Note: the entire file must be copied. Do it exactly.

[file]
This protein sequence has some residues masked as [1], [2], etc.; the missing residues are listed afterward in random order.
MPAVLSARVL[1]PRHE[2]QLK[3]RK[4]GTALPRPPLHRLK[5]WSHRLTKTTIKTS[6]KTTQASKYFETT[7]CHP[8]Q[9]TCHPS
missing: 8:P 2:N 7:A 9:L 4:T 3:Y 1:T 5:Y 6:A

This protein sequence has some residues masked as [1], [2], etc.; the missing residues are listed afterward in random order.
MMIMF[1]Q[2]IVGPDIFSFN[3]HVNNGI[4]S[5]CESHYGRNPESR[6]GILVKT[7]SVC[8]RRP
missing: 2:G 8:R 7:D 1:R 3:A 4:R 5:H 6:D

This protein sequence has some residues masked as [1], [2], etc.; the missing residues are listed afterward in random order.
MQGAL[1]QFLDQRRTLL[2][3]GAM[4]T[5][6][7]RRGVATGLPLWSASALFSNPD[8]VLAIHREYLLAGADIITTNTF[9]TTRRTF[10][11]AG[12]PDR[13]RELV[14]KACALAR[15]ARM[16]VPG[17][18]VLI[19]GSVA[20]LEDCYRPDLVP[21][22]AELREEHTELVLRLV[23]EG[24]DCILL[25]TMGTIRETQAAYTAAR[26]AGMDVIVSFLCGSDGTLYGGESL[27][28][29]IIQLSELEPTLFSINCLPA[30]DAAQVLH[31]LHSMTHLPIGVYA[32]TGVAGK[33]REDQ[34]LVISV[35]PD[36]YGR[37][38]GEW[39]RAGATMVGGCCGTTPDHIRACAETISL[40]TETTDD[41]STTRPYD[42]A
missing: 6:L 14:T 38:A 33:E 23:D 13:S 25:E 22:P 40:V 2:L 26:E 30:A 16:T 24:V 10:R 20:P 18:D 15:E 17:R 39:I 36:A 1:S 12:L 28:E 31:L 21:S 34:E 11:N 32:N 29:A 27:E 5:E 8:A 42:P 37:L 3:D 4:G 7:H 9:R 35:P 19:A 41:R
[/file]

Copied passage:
This protein sequence has some residues masked as [1], [2], etc.; the missing residues are listed afterward in random order.
MPAVLSARVL[1]PRHE[2]QLK[3]RK[4]GTALPRPPLHRLK[5]WSHRLTKTTIKTS[6]KTTQASKYFETT[7]CHP[8]Q[9]TCHPS
missing: 8:P 2:N 7:A 9:L 4:T 3:Y 1:T 5:Y 6:A

This protein sequence has some residues masked as [1], [2], etc.; the missing residues are listed afterward in random order.
MMIMF[1]Q[2]IVGPDIFSFN[3]HVNNGI[4]S[5]CESHYGRNPESR[6]GILVKT[7]SVC[8]RRP
missing: 2:G 8:R 7:D 1:R 3:A 4:R 5:H 6:D

This protein sequence has some residues masked as [1], [2], etc.; the missing residues are listed afterward in random order.
MQGAL[1]QFLDQRRTLL[2][3]GAM[4]T[5][6][7]RRGVATGLPLWSASALFSNPD[8]VLAIHREYLLAGADIITTNTF[9]TTRRTF[10][11]AG[12]PDR[13]RELV[14]KACALAR[15]ARM[16]VPG[17][18]VLI[19]GSVA[20]LEDCYRPDLVP[21][22]AELREEHTELVLRLV[23]EG[24]DCILL[25]TMGTIRETQAAYTAAR[26]AGMDVIVSFLCGSDGTLYGGESL[27][28][29]IIQLSELEPTLFSINCLPA[30]DAAQVLH[31]LHSMTHLPIGVYA[32]TGVAGK[33]REDQ[34]LVISV[35]PD[36]YGR[37][38]GEW[39]RAGATMVGGCCGTTPDHIRACAETISL[40]TETTDD[41]STTRPYD[42]A
missing: 6:L 14:T 38:A 33:E 23:D 13:S 25:E 22:P 40:V 2:L 26:E 30:A 16:T 24:V 10:R 20:P 18:D 15:E 17:R 39:I 36:A 1:S 12:L 28:E 31:L 21:S 34:E 11:N 32:N 29:A 27:E 5:E 8:A 42:P 37:L 3:D 4:G 7:H 9:R 35:P 19:A 41:R